Overlanding for Beginners: The Nice-to-Haves
There are some items that do make overlanding a bit more enjoyable. Plus, who doesn’t want to be the best equipped when the wagons circle for an overnight trip?
- Suspension lift: Some extra ground clearance goes a long way off-road. You’ll be able to climb steeper inclines, traverse water, and crawl over rocks much easier.
- Off-road tires: The type of tire you outfit your overlander with can make a huge difference in how well it handles off-road. A set of off-road or mud tires will provide some extra capability on the trail.
- Shelter: This is where a lot of overlanders start getting really excited about their gear. A roof-top, truck bed, or SUV tent allows an overlanding enthusiast to set up shop anywhere their vehicle will go. Some even build or buy off-road camping trailers for even more sleeping area.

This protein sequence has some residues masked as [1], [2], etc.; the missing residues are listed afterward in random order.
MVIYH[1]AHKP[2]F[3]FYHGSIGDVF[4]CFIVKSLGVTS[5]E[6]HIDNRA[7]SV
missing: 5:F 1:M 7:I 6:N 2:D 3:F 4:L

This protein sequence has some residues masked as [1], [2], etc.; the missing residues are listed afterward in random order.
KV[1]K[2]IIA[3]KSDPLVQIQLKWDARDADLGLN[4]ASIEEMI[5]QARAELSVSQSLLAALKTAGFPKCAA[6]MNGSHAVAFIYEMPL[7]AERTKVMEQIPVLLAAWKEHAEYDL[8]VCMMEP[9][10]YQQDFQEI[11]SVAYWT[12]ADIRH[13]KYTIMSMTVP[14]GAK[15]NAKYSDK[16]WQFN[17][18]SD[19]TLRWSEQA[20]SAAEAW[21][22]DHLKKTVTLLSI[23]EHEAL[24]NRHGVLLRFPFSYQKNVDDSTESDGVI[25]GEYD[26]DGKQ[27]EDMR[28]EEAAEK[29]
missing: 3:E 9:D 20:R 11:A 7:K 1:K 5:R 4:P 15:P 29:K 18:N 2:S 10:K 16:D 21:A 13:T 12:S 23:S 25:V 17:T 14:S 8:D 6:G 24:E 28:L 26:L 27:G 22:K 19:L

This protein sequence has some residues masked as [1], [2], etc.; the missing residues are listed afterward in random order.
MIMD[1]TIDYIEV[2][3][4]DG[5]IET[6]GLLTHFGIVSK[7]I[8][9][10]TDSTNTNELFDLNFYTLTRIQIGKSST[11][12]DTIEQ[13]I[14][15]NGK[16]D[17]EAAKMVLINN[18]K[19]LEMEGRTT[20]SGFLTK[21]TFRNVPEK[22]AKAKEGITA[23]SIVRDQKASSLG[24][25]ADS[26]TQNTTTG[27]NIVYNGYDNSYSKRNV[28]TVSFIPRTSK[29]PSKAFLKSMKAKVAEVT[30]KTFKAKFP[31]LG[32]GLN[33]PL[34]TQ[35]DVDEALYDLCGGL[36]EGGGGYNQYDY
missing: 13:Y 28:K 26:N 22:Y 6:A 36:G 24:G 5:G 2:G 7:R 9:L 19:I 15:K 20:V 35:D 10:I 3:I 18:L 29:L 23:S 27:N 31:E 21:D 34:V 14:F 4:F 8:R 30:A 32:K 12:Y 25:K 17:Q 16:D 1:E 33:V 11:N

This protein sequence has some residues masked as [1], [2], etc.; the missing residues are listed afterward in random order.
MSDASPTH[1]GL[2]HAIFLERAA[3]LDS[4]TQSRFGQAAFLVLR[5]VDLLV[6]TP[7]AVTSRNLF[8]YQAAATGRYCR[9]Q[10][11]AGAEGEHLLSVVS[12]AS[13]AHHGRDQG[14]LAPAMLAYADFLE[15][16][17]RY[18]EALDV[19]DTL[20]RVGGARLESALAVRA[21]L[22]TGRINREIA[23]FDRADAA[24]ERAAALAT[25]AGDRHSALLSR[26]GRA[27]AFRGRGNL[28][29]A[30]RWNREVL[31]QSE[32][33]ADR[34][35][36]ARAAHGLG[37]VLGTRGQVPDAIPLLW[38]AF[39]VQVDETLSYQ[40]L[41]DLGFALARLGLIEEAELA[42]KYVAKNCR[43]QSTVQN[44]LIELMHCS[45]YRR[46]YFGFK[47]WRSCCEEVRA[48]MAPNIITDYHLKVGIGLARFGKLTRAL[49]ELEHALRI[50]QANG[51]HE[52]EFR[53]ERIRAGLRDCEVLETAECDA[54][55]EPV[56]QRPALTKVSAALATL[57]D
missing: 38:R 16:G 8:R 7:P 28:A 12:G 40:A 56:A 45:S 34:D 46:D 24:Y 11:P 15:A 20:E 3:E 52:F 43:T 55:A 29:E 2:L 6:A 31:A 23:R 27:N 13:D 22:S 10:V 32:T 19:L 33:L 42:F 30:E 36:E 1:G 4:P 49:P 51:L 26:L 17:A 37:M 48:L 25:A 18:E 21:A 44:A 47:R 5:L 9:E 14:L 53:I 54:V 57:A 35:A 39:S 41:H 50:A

- Communication: Depending on where you’re heading, there might not be any cell phone service at all. In that case, handheld radios or a sat phone can keep you in touch with help if something happens.
- GPS: If you get off the beaten path, there’s a good chance your vehicle’s GPS won’t do diddly squat. Equipping your kit with a quality off-road GPS is an excellent idea.
- Lighting: If you’re heading on an overnight trip, you might want to consider adding some extra light to your vehicle. Not only will you be able to see better, but extra light will also allow you to take in more of nature when it gets dark. And, if your buddy needs to make a repair at camp that night, your lights will come in handy.
- Grill: It’s hard to beat steaks, burgers, and dogs after a long haul, so equipping your rig with a grill is always a smart move.
Best Overlanding for Beginners Websites
If you’re looking for more information on overlanding, there are plenty of great online resources you can check out. Here are just a few of the best websites for overlanding information, parts, tip-planning, and more.
Expedition Portal is an overlander’s website made in heaven. This site features classifieds, forums, a podcast, and more.